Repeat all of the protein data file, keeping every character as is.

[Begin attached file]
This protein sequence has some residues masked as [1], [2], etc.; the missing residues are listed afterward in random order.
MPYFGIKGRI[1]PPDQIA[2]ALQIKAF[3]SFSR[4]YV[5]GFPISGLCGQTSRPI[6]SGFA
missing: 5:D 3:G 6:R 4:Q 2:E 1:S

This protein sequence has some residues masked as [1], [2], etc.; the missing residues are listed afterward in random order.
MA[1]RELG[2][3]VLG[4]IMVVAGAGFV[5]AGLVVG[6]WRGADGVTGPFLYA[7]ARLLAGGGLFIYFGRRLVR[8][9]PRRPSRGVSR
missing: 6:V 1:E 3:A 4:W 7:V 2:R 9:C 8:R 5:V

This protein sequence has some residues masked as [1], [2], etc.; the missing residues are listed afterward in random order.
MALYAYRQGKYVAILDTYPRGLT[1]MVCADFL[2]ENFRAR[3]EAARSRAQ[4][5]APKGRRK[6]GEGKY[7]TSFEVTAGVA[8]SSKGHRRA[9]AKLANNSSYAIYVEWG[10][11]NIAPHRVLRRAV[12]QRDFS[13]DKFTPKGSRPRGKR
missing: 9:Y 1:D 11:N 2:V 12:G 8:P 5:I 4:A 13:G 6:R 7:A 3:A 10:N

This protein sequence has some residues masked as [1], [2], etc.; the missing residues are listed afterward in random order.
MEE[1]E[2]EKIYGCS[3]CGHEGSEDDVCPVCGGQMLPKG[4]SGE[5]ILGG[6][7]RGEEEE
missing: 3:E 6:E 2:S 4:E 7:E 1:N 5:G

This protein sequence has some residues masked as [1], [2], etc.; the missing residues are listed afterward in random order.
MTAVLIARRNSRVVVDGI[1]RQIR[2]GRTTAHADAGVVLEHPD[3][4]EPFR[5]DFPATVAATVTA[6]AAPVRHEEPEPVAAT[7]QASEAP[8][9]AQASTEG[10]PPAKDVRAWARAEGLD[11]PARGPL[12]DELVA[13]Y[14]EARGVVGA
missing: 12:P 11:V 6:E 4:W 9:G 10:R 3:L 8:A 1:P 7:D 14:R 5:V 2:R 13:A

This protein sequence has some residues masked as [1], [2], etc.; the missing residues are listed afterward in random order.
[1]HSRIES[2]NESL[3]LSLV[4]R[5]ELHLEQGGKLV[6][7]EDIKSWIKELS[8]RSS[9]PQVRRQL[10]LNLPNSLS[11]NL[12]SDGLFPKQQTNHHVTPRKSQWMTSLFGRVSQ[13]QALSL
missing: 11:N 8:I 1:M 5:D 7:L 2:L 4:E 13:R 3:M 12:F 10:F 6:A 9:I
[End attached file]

This protein sequence has some residues masked as [1], [2], etc.; the missing residues are listed afterward in random order.
MPYFGIKGRI[1]PPDQIA[2]ALQIKAF[3]SFSR[4]YV[5]GFPISGLCGQTSRPI[6]SGFA
missing: 5:D 3:G 6:R 4:Q 2:E 1:S

This protein sequence has some residues masked as [1], [2], etc.; the missing residues are listed afterward in random order.
MA[1]RELG[2][3]VLG[4]IMVVAGAGFV[5]AGLVVG[6]WRGADGVTGPFLYA[7]ARLLAGGGLFIYFGRRLVR[8][9]PRRPSRGVSR
missing: 6:V 1:E 3:A 4:W 7:V 2:R 9:C 8:R 5:V

This protein sequence has some residues masked as [1], [2], etc.; the missing residues are listed afterward in random order.
MALYAYRQGKYVAILDTYPRGLT[1]MVCADFL[2]ENFRAR[3]EAARSRAQ[4][5]APKGRRK[6]GEGKY[7]TSFEVTAGVA[8]SSKGHRRA[9]AKLANNSSYAIYVEWG[10][11]NIAPHRVLRRAV[12]QRDFS[13]DKFTPKGSRPRGKR
missing: 9:Y 1:D 11:N 2:V 12:G 8:P 5:I 4:A 13:G 6:R 7:A 3:A 10:N

This protein sequence has some residues masked as [1], [2], etc.; the missing residues are listed afterward in random order.
MEE[1]E[2]EKIYGCS[3]CGHEGSEDDVCPVCGGQMLPKG[4]SGE[5]ILGG[6][7]RGEEEE
missing: 3:E 6:E 2:S 4:E 7:E 1:N 5:G

This protein sequence has some residues masked as [1], [2], etc.; the missing residues are listed afterward in random order.
MTAVLIARRNSRVVVDGI[1]RQIR[2]GRTTAHADAGVVLEHPD[3][4]EPFR[5]DFPATVAATVTA[6]AAPVRHEEPEPVAAT[7]QASEAP[8][9]AQASTEG[10]PPAKDVRAWARAEGLD[11]PARGPL[12]DELVA[13]Y[14]EARGVVGA
missing: 12:P 11:V 6:E 4:W 9:G 10:R 3:L 8:A 1:P 7:D 14:R 5:V 2:R 13:A

This protein sequence has some residues masked as [1], [2], etc.; the missing residues are listed afterward in random order.
[1]HSRIES[2]NESL[3]LSLV[4]R[5]ELHLEQGGKLV[6][7]EDIKSWIKELS[8]RSS[9]PQVRRQL[10]LNLPNSLS[11]NL[12]SDGLFPKQQTNHHVTPRKSQWMTSLFGRVSQ[13]QALSL
missing: 11:N 8:I 1:M 5:D 7:L 2:L 4:E 13:R 3:M 12:F 10:F 6:A 9:I